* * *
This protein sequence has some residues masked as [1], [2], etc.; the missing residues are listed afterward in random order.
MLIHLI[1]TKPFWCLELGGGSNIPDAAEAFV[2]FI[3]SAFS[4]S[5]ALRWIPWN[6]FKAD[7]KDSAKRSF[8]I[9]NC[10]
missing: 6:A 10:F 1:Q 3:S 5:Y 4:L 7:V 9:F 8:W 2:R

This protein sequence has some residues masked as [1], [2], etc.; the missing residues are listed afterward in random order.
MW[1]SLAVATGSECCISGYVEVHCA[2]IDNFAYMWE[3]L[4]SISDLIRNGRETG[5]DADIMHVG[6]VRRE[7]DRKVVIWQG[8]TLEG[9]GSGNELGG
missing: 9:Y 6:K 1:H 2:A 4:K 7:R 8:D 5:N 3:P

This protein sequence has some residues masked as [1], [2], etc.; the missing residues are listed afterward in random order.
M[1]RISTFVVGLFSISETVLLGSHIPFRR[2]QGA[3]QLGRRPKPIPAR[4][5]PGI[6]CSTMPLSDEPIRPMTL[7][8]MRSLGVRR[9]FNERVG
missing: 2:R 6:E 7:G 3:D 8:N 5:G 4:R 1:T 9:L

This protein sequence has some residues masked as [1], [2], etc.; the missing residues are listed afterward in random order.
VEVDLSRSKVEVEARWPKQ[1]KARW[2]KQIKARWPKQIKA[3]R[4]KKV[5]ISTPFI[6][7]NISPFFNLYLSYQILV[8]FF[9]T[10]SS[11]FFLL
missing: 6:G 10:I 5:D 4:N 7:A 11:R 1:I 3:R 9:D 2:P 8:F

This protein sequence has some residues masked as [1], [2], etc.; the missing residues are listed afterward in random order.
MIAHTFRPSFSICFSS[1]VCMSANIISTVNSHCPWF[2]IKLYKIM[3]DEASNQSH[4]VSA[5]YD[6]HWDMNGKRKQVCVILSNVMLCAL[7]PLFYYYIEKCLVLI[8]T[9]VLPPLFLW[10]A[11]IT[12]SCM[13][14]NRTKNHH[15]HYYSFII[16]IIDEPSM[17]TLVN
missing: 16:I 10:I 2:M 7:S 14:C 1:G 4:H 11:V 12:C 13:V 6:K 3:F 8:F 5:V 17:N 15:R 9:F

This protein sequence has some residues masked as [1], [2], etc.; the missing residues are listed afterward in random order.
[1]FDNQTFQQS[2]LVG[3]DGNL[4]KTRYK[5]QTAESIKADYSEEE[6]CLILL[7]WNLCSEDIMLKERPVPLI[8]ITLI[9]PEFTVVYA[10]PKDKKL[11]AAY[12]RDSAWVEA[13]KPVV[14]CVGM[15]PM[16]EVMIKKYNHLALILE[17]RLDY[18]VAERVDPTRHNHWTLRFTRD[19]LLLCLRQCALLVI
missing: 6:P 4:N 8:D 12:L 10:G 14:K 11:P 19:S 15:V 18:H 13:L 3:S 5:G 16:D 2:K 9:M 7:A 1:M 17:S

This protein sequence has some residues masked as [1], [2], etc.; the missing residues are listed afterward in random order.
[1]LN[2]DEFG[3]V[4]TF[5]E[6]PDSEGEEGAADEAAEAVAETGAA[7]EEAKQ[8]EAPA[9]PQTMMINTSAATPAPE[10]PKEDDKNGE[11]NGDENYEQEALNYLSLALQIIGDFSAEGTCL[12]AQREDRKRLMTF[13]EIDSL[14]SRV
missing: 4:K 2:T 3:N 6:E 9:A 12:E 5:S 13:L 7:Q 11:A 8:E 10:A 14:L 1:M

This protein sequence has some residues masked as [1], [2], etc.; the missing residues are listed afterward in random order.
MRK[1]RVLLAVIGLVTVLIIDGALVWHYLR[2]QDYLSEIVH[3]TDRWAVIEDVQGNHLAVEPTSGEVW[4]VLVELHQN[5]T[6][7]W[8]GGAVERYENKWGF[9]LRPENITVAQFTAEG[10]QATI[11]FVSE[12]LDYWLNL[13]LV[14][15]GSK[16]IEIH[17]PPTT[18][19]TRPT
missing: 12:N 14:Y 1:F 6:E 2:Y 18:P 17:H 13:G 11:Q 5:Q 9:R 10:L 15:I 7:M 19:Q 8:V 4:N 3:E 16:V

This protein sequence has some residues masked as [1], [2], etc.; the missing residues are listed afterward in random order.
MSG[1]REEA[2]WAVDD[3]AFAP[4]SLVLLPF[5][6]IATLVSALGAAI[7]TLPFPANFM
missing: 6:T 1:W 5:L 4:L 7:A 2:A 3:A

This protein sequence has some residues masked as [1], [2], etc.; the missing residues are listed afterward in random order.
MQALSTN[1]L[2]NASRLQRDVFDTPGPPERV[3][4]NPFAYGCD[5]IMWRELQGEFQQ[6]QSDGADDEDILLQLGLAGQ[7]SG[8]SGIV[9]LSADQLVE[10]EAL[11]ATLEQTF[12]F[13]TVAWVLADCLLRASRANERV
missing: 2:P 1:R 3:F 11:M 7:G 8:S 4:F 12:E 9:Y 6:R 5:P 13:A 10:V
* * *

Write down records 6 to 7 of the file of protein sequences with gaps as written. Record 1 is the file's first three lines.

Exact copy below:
This protein sequence has some residues masked as [1], [2], etc.; the missing residues are listed afterward in random order.
[1]FDNQTFQQS[2]LVG[3]DGNL[4]KTRYK[5]QTAESIKADYSEEE[6]CLILL[7]WNLCSEDIMLKERPVPLI[8]ITLI[9]PEFTVVYA[10]PKDKKL[11]AAY[12]RDSAWVEA[13]KPVV[14]CVGM[15]PM[16]EVMIKKYNHLALILE[17]RLDY[18]VAERVDPTRHNHWTLRFTRD[19]LLLCLRQCALLVI
missing: 6:P 4:N 8:D 12:L 10:G 14:K 11:P 19:S 15:V 18:H 13:L 3:S 5:G 16:D 2:K 9:M 7:A 1:M 17:S

This protein sequence has some residues masked as [1], [2], etc.; the missing residues are listed afterward in random order.
[1]LN[2]DEFG[3]V[4]TF[5]E[6]PDSEGEEGAADEAAEAVAETGAA[7]EEAKQ[8]EAPA[9]PQTMMINTSAATPAPE[10]PKEDDKNGE[11]NGDENYEQEALNYLSLALQIIGDFSAEGTCL[12]AQREDRKRLMTF[13]EIDSL[14]SRV
missing: 4:K 2:T 3:N 6:E 9:A 12:E 5:S 13:L 7:Q 11:A 8:E 10:A 14:L 1:M